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Force systems, couples

  1. Jan 26, 2013 #1
    1. The problem statement, all variables and given/known data
    A force F of magnitude 50 N is exerted on the automobile parking-brake lever at the position x=250 mm. Replace the force by an equivalent force-couple system at the pivot point O.

    Picture: http://i.imgur.com/dJGtvAo.png


    2. Relevant equations

    M=F*d
    3. The attempt at a solution

    I have replaced the force by an equivalent force-system at O so I now the exact same force F(both magnitude and direction) but at O. Now I want to find the moment which is given by M=Force*distance. The distance I need is the closest distance between O and the "moment-point". For simplicity I instead try to find the distance between O and Fcos20. But I have problems finding it.
     
  2. jcsd
  3. Jan 26, 2013 #2

    tiny-tim

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    hi zeralda21! :smile:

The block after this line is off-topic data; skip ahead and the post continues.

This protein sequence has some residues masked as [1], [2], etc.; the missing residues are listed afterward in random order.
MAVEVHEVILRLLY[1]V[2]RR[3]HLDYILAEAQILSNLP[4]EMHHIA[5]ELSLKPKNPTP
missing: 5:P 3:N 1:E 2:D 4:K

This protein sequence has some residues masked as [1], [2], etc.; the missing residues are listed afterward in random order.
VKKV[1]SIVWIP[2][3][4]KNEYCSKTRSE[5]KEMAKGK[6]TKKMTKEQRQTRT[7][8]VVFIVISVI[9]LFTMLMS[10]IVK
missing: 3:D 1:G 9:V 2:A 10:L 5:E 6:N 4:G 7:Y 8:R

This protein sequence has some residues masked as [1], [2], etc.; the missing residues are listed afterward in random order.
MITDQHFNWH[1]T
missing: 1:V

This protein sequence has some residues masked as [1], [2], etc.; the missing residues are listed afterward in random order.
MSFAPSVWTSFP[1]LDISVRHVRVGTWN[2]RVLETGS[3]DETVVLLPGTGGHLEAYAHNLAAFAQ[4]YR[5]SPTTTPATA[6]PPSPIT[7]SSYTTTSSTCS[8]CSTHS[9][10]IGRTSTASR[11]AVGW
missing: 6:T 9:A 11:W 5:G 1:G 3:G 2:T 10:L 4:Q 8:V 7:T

no, it's the closest distance between O and the line of the force

    probably easiest to start by extending the left-hand part until it reaches the line of F, and finding the total length of that :wink:
     
  4. Jan 26, 2013 #3
    Ouch, that is actually what i meant. But the closest distance is therefore the horizontal distance from O to Fcos(20), no? I'm not sure what you mean. Extend it as:

    0.1m+xcot15 ?
     
  5. Jan 26, 2013 #4

    tiny-tim

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    hi zeralda21! :wink:
    on second thoughts, i don't think that works :redface:

    try it this way …

    draw a line OG parallel to the line of F

    then the distance is the sum of the perpendicular distances from that dot in the middle to the line of F, and from that dot in the middle to OG :smile:
     
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